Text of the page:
Private radio broadcasters in Quebec were the most profitable in the country in 2016. Quebec was the only province to post higher operating revenues and profit margin before interest and taxes. Operating revenues in Quebec rose 1.3% from 2015 to $311.3 million in 2016. A 3.5% decrease in operating expenses in 2016 contributed to a 3.9 percentage point increase in the profit margin before interest and taxes to 22.2% ($69.1 million) in 2016.
In Ontario, the profit margin before interest and taxes in 2016 was unchanged from 2015 at 21.9%. Operating revenues ($552.4 million) and expenses ($431.3 million) both fell by 0.5% in 2016.
Operating revenues in the Atlantic provinces fell 0.6% in 2016, while operating expenses were identical to 2015. This contributed to a decline in profit margin before interest and taxes from 16.8% in 2015 to 16.3% in 2016.
The biggest decreases in operating revenues were in the West, where they fell 8.2% from 2015 to $589.4 million in 2016. In Eastern Canada, operating revenues edged up 0.04% to $965.9 million.
Alberta posted the biggest decrease in radio broadcasting operating revenues, coinciding with a significant decline in gross domestic product in 2015 (-3.7%) and 2016 (-3.8%). Operating revenues totalled $247.6 million in 2016, down 12.9% from 2015. The profit margin before interest and taxes was 17.7% ($43.7 million), its lowest level since 2000. Operating expenses declined 7.4% to $203.9 million in 2016.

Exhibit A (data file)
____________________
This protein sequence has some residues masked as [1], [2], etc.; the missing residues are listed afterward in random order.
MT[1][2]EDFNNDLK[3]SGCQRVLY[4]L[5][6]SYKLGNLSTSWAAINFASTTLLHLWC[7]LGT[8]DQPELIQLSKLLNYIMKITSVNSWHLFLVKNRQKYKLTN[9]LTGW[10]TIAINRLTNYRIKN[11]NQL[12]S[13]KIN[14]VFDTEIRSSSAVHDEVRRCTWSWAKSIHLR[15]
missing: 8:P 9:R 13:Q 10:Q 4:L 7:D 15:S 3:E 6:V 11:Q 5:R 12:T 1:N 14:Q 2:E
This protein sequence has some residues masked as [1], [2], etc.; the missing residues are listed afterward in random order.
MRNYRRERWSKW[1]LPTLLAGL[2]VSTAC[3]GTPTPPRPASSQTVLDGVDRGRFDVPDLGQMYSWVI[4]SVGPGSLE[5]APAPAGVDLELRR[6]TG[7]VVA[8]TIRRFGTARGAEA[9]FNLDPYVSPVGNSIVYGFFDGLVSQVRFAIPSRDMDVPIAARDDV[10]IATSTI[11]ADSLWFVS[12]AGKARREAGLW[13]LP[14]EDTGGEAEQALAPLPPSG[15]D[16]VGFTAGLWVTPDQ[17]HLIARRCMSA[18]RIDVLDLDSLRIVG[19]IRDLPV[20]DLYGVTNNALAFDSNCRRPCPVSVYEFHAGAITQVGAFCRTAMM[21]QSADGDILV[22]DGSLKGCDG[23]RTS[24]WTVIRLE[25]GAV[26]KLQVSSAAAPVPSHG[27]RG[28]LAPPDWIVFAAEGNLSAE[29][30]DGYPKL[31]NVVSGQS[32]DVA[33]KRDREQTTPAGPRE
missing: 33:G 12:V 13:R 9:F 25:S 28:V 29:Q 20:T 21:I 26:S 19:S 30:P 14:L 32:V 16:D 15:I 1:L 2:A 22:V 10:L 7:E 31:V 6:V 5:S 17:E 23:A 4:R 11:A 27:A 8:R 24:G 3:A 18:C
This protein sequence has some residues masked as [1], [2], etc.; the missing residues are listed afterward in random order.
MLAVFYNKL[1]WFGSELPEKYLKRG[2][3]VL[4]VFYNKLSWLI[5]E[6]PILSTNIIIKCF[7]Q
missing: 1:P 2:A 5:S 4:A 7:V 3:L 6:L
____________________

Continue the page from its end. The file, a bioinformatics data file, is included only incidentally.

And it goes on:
In Manitoba, operating revenues fell 7.6% to $57.7 million in 2016. Manitoba had the lowest profit margin before interest and taxes in the country at 8.7% or $5.0 million, compared with a profit margin before interest and taxes of $7.4 million in 2015.
In Saskatchewan, the profit margin before interest and taxes was down 0.5 percentage points from 2015 to 9.9% in 2016, attributable to a $3.4 million decline in operating revenues and a $2.6 million decrease in operating expenses.
In British Columbia and the territories, operating expenses fell 2.8%. This decline did not offset the 4.0% decrease in operating revenues in 2016. The profit margin before interest and taxes fell from 13.8% in 2015 to 12.8% in 2016.
The profit margin before interest and taxes for the private FM radio sector remains steady.Operating expenses in the private FM radio sector fell 3.9% to $1.3 billion in 2016. The profit margin before interest and taxes edged down from 21.7% in 2015 to 21.6% in 2016, which translated into a profit before interest and taxes of $274.1 million.
The profit margin before interest and taxes for the private AM radio sector was down from 6.0% in 2015 to 5.3% in 2016. This decrease was attributable to a 0.2% increase in operating expenses to $269.3 million in 2016, while operating revenues fell 0.5% to $284.3 million.
Higher operating revenues for French-language stations
The operating revenues for French-language radio stations rose 1.2% to $265.9 million in 2016. The profit margin before interest and taxes for these stations also increased, from 16.5% in 2015 to 20.1% in 2016 on account of a 3.2% decrease in operating expenses.